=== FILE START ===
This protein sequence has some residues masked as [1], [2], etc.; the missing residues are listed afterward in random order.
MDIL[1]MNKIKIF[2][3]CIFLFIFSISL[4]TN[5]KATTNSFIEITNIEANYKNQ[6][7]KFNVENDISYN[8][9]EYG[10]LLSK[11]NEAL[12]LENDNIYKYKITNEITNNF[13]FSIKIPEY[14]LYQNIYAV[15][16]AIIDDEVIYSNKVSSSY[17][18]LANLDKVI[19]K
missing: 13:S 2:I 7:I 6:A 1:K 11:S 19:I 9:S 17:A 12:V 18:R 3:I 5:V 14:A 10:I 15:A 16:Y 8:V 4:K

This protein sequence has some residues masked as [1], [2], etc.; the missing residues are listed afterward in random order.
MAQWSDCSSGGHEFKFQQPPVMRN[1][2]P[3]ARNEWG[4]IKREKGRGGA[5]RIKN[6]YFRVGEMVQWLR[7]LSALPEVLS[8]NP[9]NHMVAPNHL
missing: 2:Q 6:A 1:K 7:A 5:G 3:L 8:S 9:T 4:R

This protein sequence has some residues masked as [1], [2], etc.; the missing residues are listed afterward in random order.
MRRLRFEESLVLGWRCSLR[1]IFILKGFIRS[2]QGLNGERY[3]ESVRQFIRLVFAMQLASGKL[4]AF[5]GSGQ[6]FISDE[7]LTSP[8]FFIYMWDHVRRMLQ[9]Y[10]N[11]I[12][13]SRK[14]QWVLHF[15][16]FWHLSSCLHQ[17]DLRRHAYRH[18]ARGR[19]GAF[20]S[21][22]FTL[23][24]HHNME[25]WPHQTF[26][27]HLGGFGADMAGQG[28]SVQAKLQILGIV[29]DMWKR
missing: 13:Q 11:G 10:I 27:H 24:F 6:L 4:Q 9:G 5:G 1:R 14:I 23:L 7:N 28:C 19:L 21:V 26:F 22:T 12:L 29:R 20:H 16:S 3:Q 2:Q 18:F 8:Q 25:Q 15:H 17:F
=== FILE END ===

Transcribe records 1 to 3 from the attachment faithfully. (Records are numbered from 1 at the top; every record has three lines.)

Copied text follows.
This protein sequence has some residues masked as [1], [2], etc.; the missing residues are listed afterward in random order.
MDIL[1]MNKIKIF[2][3]CIFLFIFSISL[4]TN[5]KATTNSFIEITNIEANYKNQ[6][7]KFNVENDISYN[8][9]EYG[10]LLSK[11]NEAL[12]LENDNIYKYKITNEITNNF[13]FSIKIPEY[14]LYQNIYAV[15][16]AIIDDEVIYSNKVSSSY[17][18]LANLDKVI[19]K
missing: 13:S 2:I 7:I 6:A 1:K 11:S 19:I 9:S 17:A 12:V 18:R 3:I 5:V 14:A 10:I 15:A 16:Y 8:V 4:K

This protein sequence has some residues masked as [1], [2], etc.; the missing residues are listed afterward in random order.
MAQWSDCSSGGHEFKFQQPPVMRN[1][2]P[3]ARNEWG[4]IKREKGRGGA[5]RIKN[6]YFRVGEMVQWLR[7]LSALPEVLS[8]NP[9]NHMVAPNHL
missing: 2:Q 6:A 1:K 7:A 5:G 3:L 8:S 9:T 4:R

This protein sequence has some residues masked as [1], [2], etc.; the missing residues are listed afterward in random order.
MRRLRFEESLVLGWRCSLR[1]IFILKGFIRS[2]QGLNGERY[3]ESVRQFIRLVFAMQLASGKL[4]AF[5]GSGQ[6]FISDE[7]LTSP[8]FFIYMWDHVRRMLQ[9]Y[10]N[11]I[12][13]SRK[14]QWVLHF[15][16]FWHLSSCLHQ[17]DLRRHAYRH[18]ARGR[19]GAF[20]S[21][22]FTL[23][24]HHNME[25]WPHQTF[26][27]HLGGFGADMAGQG[28]SVQAKLQILGIV[29]DMWKR
missing: 13:Q 11:G 10:I 27:H 24:F 6:L 4:Q 9:G 5:G 1:R 14:I 23:L 7:N 28:C 19:L 21:V 26:F 22:T 12:L 29:R 20:H 16:S 3:Q 2:Q 18:F 8:Q 25:Q 15:H 17:F